Abstract: Examination of Risk Perception and Sexual Healthcare Seeking Behavior of Male and Transgender Sex Workers in India

◆ Satarupa Dasgupta, Ramapo College of New Jersey

Background and Purpose:
The purpose of this study is to examine the sexual health belief, risk perception, and decision-making behavior of male and transgender commercial sex workers in India in order to reduce HIV/STI transmission, increase adherence to screening/testing and improving healthcare seeking behavior among this population. Male and transgender sex workers comprise 15% of the sex workers’ populace in India. While a significant body of research exists on commercial female sex workers in the field of HIV/STI intervention, scant information is available on male and transgender sex workers. Previous research shows that HIV/STI prevention, treatment, and care programs for male and transgender Indian sex workers are heavily under-funded and fall short of community needs. It is anticipated that the study will help to formulate future programmatic interventions that can cater more effectively to the health needs of the Indian male and transgender commercial sex worker population, contribute to HIV/AIDS risk reduction among this group and increase positive health practices. The study is expected to serve as a pilot study for future funded research of an understudied population.
The methodology used for this project was structured and semi-structured interviewing of 38 male and transgender sex workers. Administration of a structured and semi-structured interviewer led questionnaire enabled data collection on several of the research questions. The sex work sites that were visited included neighborhoods in a red light district in Kolkata, namely Sonagachi, which is also the biggest red light district in South Asia. The interviewer also visited the red light area of Sheoraphuli---a town in Hooghly district of West Bengal and the red light district of Kalna, a town in Bardhaman district of West Bengal. Each interview took between forty five minutes to an hour on average. All communication took place in Bengali, the native language of the interviewees. No videotaping or audiotaping was performed. The interview transcripts were translated into English, transcribed and analyzed. The transcripts amounted to 187 pages of translated text. Twenty seven pages of field notes were also recorded. IRB research approval was obtained both in USA and India, and permission was also sought from the state ministry of health of West Bengal and the sex workers’ union in Sonagachi, Calcutta.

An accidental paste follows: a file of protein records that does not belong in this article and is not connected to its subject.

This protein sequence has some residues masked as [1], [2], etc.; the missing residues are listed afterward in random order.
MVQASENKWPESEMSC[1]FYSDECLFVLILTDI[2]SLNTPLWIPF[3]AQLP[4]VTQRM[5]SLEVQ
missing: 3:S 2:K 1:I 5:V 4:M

The sexual identity of male sex workers in India is fluid, subject to personal interpretation and affecst risk perception and sexual health behavior. The interviewed sex workers were aware of the risks of infection HIV and STI from unprotected sex. Yet condom compliance among the interviewees was significantly poor. The slippage and breakage of condoms and non-availability of condoms were the primary reasons rendering condom compliance was poor. This in addition to contextual factors like criminalization, unchecked violence against sex workers and stigmatization significantly hindered safe sex practices. Stigmatization also hindered positive health behavior like testing and screening.